The Great Crash 1929: “At any given time there exists an inventory of undisclosed embezzlement. This inventory – it should perhaps be called the bezzle – amounts at any moment to many millions of dollars. In good times people are relaxed ,trusting, and money is plentiful. … Under these circumstances the rate of embezzlement grows, the rate of discovery falls off, and the bezzle increases rapidly. In depression all this is reversed. … Just as the (stock market boom) accelerated the rate of growth (of embezzlement), so the crash enormously advanced the rate of discovery.”
Interestingly, the Satyam scam was the first of many scams that were to hit the nation starting in 2009. It was followed by the 2G, Commonwealth games and the coalgate scam. Sahara, Saradha, Rose Valley and many other big Ponzi schemes came to light. The National Spot Exchange scam came to light as well. These scams were mostly executed during the period between 2003 and 2008, when the economy was doing well and the stock market was going from strength to strength, but they were only revealed after the good days came to a stop.
In that sense Raju set the trend of things to come. We have to give him credit for at least that.

(Vivek Kaul is the author of the Easy Money trilogy. He tweets @kaul_vivek)

The article originally appeared in the Daily News and Analysis on April 12, 2015

Satyam scam: Ramalinga Raju, the man who knew too much, gets 7 years in jail

A special court in Hyderabad found all the ten accused in the Satyam scam guilty of cheating, forgery, destruction of evidence and criminal breach of trust. This includes the founder and the Chairman of the company B Ramalinga Raju.
The decision came more than six years after the scam first came to light. On January 7, 2009, Raju wrote a letter to the board of directors of Satyam Computer Services, in which he admitted to cooking the books of the company. A copy of the letter was sent to the stock exchanges as well as the Securities and Exchange Board of India.
In this letter Raju admitted to inflating the cash and bank balances of the company by Rs 5,040 crore. The company’s total assets as on September 30, 2008, stood at Rs 8,795 crore. 

Of this cash and bank balances stood at Rs 5,313 crore which was nearly 60% of the total assets.  This was overstated by Rs 5,040 crore. The company basically had cash and bank balances of less than Rs 300 crore.
Raju also admitted to fudging the last financial result that the company had declared, for the period of three months ending September 30, 2008. The company had reported revenues of Rs 2,700 crore, with an operating margin of 24% of revenues or Rs 649 crore. These numbers were made up. The actual revenues were Rs 2,112 crore with an operating margin of Rs 61 crore or 3% of the total revenues.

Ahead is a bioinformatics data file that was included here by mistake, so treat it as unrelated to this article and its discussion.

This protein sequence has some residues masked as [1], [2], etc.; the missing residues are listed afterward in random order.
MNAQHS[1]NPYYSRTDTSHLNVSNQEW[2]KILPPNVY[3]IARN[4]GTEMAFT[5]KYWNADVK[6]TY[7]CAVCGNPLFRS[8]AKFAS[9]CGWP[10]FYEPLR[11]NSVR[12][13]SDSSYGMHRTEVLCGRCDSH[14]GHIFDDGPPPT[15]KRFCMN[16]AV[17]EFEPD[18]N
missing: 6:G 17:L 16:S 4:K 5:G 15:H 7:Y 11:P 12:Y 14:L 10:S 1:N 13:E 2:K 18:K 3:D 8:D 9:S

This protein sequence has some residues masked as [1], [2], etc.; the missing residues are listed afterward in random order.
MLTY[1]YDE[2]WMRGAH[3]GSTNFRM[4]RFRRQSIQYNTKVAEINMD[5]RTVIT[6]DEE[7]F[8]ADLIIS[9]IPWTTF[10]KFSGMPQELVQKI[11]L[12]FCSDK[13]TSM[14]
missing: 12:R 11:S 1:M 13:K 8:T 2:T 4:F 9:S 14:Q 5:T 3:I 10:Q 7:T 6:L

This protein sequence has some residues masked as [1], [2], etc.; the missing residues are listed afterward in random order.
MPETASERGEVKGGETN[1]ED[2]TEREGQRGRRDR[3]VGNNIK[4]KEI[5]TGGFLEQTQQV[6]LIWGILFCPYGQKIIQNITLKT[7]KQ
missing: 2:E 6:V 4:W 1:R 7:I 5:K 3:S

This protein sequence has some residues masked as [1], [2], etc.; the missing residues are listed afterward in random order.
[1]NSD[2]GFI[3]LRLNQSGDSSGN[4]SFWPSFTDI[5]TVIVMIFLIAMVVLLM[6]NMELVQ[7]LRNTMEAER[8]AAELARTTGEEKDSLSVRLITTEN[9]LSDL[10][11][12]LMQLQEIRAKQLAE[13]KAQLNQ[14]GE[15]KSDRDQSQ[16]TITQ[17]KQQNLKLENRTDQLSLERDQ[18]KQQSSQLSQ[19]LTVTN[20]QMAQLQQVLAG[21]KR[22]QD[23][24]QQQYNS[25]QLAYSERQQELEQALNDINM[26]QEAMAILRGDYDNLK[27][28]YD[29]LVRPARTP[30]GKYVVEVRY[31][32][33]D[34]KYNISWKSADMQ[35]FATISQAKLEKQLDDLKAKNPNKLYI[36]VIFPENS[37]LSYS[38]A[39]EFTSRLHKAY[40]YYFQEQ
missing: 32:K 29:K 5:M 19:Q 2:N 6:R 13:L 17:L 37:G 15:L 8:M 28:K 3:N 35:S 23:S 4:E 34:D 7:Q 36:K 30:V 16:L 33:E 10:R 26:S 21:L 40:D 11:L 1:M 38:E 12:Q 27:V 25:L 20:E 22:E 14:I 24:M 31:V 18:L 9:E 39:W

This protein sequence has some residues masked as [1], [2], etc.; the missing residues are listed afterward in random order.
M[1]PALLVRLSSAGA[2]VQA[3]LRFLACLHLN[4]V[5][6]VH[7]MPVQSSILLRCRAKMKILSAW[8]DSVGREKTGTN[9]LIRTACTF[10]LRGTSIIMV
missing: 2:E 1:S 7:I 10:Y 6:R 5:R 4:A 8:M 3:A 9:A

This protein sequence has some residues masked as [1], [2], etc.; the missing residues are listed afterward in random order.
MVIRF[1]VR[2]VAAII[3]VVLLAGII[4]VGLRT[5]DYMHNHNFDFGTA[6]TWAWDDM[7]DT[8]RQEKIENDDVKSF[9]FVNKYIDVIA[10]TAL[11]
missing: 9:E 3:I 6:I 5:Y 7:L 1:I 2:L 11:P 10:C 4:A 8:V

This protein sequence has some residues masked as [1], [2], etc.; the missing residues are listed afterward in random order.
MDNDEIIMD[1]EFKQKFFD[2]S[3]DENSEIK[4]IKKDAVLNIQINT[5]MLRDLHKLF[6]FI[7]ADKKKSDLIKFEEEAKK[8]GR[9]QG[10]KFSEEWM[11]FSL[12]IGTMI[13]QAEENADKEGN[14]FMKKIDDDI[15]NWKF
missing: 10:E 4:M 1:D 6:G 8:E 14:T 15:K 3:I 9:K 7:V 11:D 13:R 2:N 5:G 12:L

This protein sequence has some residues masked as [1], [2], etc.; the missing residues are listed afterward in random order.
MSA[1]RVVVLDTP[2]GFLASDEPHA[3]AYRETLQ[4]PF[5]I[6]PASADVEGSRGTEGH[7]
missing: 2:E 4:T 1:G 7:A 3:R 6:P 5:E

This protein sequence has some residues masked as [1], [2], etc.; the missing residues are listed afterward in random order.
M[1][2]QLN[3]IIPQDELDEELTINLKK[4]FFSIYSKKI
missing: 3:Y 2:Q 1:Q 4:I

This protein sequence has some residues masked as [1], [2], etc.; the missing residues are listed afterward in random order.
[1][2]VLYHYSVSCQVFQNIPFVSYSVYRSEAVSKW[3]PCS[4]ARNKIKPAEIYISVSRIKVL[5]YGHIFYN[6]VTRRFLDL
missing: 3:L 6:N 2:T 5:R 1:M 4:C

So, Satyam had made a profit of Rs 61 crore but was declaring a profit of Rs 649 crore. The difference was Rs 588 crore. The operating profit for the quarter was added to the cash and bank balances on the balance sheet. Hence, cash and bank balances went up by an “artificial” Rs 588 crore just for the three month period ending September 30, 2008.
This was a formula that Raju had been using for a while. First Satyam over-declared its operating profit. Once this fudged operating profit was moved to the balance sheet, it ended up over-declaring its cash and bank balances. And this led to a substantially bigger balance sheet than was actually the case.
The company had total assets of Rs 8,795 crore as on September 30, 2008. Once the Rs 5,040 crore of cash and bank balances that were simply not there were removed from this, the “real” total assets fell to a significantly lower Rs 3,755 crore.
Raju went on to say that: “The gap in the Balance Sheet has arisen purely on account of inflated profits over a period of last several years (limited only to Satyam standalone, books of subsidiaries reflecting true performance). What started as a marginal gap between actual operating profit and the one reflected in the books of accounts continued to grow over the years.”
What was Raju upto? Raju’s fraud was no Enron, where complicated derivative transactions were used to boost revenues as well as profit. He had been cooking the books since 2003 by simply over-declaring revenues and profits. In the process he ended up boosting his balance sheet as the cash and bank balances kept going up.
So, how did Raju manage to boost revenues? In order to do this Raju created fictitious clients with whom Satyam had entered into business deals. This was again something akin to Enron, which essentially entered into business deals with its subsidiaries. The subsidiaries paid Enron for the deal by borrowing money. While the revenues brought in from the subsidiaries was recorded by Enron, the debt that they had taken on, wasn’t.